• About Tom Dougherty

    Tom Dougherty CEO, Stealing Share

    Tom Dougherty is the President and CEO of Stealing Share, Inc., and has helped national and global brands such as Lexus, IKEA and Tide steal market share over his 25-year career.

    An often-quoted source on business and brands, he has been featured recently by the New York Times and CNN, discussing topics ranging from television to Apple to airlines.

    Tom also regularly speaks at conferences as a keynote and break-out speaker. To find out more on inviting him to your speaking engagement and view a video of him speaking, click here.

    You can also reach him via email attomd@stealingshare.com.

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The Stephen Colbert personality issue

The brand face of any public entity, whether a company or a personality, is immensely powerful when it has resonated with your target audience.

It can also hinder you in future endeavors.

Stephen Colbert
Is Stephen Colbert a round peg trying to fit in a square hole?

Take the case of Stephen Colbert, who left Comedy Central and The Colbert Report last year to replace David Letterman in CBS’s late time talk show slot. At the time, the concern among many (including me) was whether Colbert could shed the persona he played on the Comedy Central show and become less of a caricature for CBS.

Now that we’re several months into it, it looks like Colbert’s brand face of old is keeping him from attaining the same kind of popularity he had at Comedy Central.

CBS, in an unusual move, announced that Chris Licht, an executive producer on CBS This Morning, will take over The Late Show with Stephen Colbert as showrunner.

The reason for the switch is obvious. Jimmy Fallon is dominating late night over at NBC with The Tonight Show, while Colbert is either in second or third place (behind or ahead of Jimmy Kimmel), depending on the week.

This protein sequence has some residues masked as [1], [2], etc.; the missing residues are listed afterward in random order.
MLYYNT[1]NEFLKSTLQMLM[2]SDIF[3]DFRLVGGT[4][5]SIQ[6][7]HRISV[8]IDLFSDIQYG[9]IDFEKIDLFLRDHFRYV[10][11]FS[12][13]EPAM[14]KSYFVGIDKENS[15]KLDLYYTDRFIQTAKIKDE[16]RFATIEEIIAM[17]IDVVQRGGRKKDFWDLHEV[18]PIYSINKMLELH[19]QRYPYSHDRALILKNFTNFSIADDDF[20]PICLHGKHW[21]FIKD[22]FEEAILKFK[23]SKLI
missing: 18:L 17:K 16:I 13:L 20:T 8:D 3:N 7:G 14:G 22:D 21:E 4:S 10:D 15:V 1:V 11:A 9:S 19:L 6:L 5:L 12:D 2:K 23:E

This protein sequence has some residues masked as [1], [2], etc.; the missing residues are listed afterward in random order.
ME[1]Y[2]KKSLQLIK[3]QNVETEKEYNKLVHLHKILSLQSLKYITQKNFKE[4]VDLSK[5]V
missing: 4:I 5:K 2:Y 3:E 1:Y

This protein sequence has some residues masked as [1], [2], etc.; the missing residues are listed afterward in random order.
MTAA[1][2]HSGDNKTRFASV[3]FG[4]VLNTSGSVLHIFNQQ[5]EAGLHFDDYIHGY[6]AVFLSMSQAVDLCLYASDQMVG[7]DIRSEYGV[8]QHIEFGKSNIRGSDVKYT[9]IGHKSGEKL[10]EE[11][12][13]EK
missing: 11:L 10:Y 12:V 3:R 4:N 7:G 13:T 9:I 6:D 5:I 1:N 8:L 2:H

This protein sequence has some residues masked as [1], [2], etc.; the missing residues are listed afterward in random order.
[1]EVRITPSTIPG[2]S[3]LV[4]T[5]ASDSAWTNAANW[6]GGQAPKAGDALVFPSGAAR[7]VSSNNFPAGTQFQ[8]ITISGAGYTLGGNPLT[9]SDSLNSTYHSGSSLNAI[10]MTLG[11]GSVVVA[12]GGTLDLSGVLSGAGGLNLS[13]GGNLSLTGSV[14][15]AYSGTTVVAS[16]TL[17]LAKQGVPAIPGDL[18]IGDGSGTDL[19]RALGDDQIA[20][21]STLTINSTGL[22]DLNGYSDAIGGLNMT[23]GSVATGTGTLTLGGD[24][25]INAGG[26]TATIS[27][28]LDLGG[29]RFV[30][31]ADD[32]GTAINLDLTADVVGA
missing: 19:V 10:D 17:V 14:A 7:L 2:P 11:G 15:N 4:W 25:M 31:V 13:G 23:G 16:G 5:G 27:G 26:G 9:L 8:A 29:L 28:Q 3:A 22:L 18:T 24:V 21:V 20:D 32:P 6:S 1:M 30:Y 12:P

Why Stephen Colbert doesn’t quite work – yet.

I was very interested in what the Colbert persona – the real one – would look like when Late Show debuted last fall. Could he transform himself from the cartoon on Colbert Report, where he played a clueless right-wing commentator, into someone who could connect with audiences on a personal level?

You can make fun of Fallon all you want for his over-laughing at guest’s jokes and kowtowing to celebrities, but at least he’s fun and, dare I say, human. It’s easy to emotionally connect with Fallon because he seems easy and loose in front of the camera.

A brand face is what a brand looks like to target audiences. For Colbert, his brand face is contrived and doesn’t fit into the easy-going nature of late night talk. You see him playing a character. His eyes even seem a little dead, which is why he can come off as a little unnerving. (That’s what made The Colbert Report work.)

That’s not to say late night television shouldn’t be shaken up. Chelsea Handler will soon have her own late night show on Netflix and it promises to be something completely different.

But Colbert is facing a whole new difficulty, trying to insert an odd personality into a tired format. He and CBS are hoping Licht can perform personality miracles.

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